Although the origin of the modern food hall is often credited to Eataly in Torino, the emergence of food collectives in redundant US retail stock in the wake of the GFC was a greater stimulus for what is often described as democratic eating, providing venues for local and artisan food concepts, food vendors and bars around curated ‘ad hoc’ seating. Throw in eclectic and historical architecture and the mix that emerges becomes a touchstone for quality fast (and not so fast) food and the right place to hang out, light years away from the bland food courts and chain fast food vendors that defined so much of value dining in the nineties and noughties.
This is the formula for many of the world’s most Instagramable food halls, connecting as much to the experience focus of millennials as to the quality of the dining itself. But replicating this rich texture into more modern venues, creating an instant patina and character to replace the waning appeal of yesterday’s food court, is the real challenge, especially in locations where the most valued commodity of all – height – is not available.
The functionality of food halls is a question of the tenant mix and the ambition for the hall itself, depending on the proportion of tenants working in small footprint kiosks with a three-person crew and storage, pre-prep and major frying undertaken remotely in a common kitchen, but layering this into a seamless process communicating sweaty industry, culinary theatre and efficiency requires a robust and elastic layout, which now needs to balance the serving of in-hall diners with delivery riders. With kiosks that are too small to split this service and maintain the loyalty of in-hall diners, the mark of success will be the incorporation of this invaluable proportion of turnover into the theatre of the food hall without it impacting on the seating efficiency.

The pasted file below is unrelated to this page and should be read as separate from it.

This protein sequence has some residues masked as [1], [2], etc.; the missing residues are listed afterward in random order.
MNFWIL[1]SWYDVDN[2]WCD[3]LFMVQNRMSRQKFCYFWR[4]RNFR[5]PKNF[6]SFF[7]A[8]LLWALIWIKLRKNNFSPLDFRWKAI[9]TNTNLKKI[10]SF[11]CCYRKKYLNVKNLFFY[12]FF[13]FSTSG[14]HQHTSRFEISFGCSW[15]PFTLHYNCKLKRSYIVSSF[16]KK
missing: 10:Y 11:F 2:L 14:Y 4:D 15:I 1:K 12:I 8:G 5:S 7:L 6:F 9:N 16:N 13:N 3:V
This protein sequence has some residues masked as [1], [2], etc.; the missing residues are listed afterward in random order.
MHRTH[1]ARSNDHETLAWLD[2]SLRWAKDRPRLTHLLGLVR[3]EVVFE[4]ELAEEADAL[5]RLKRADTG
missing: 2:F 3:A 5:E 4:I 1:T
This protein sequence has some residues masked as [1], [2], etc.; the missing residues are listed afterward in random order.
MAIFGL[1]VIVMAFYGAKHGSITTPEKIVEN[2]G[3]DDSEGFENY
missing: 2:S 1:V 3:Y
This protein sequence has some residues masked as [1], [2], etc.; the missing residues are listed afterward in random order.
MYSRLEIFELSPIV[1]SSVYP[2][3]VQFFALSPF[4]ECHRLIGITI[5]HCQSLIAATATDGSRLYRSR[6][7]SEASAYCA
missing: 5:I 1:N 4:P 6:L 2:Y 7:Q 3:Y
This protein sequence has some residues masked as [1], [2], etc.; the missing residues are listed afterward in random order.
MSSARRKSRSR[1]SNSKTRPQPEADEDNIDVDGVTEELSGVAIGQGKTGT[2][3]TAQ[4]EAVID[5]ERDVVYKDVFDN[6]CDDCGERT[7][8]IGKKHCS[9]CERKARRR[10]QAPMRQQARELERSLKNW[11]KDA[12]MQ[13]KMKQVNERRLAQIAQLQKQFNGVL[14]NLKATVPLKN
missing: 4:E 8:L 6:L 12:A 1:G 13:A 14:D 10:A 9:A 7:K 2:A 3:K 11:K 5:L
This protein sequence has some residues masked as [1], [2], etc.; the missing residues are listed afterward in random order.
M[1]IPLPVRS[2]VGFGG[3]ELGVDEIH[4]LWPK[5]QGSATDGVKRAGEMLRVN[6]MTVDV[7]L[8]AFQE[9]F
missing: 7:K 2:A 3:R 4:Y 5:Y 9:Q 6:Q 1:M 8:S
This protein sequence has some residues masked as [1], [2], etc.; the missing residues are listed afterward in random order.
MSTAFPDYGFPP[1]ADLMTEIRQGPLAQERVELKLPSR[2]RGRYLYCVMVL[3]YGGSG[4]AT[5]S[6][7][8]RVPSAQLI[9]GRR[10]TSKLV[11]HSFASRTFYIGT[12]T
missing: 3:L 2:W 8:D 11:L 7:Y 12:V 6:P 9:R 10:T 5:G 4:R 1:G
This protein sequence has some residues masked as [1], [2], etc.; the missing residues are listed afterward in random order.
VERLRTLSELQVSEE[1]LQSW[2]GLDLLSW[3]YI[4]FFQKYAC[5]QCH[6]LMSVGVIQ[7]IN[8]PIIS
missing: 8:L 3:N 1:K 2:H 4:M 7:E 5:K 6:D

The sweat, noise and industry of food produced by man’s own hand are part and parcel to the food hall concept and, by extension, so is a gritty, haphazardly urban environment. This is the essence of Commune 2nd in Tokyo and New York’s Chelsea Market. Food halls are defined by the atmosphere they create and the magnetism that results. As well as a convincing food and bar offer, this requires a patina of foreverness, which is more than just painted mild steel and squares of coloured Plexiglas; this is space that simply looks as if it hasn’t been designed.
But back to height. Some food destinations, such as Tel Aviv’s Sarona Market, capitalise on the tight, near-claustrophobic intimacy of their common space, but, for most food halls, the historical reference to market halls and their light and airiness is an important part of creating a food destination that is both appealing and memorable, an aspect exploited in Foodhallen Amsterdam and Sydney’s Tramsheds. It creates a busy, echoing acoustic that is difficult to replicate in flat-ceilinged space and capitalises on the evolving light cast through the day, giving a very different experience to lunchtime and evening dining. Artificial skies, diurnal light temperature variation and reflective ‘infinity’ ceilings can address this, but so can pursuing a ‘warehouse chic’, emphasising low, heavy structure to exploit a romanticised idea of the industrial, as in DeKalb Market Hall in Brooklyn.
Fundamentally, food halls rely on the creation of a tangible patina, be it real, reimagined or merely suggested. It is the language that has come to define the genre. Layer into this a convincing and consistent theme relevant to the location, the target audience or the core offer, and the mix becomes potent.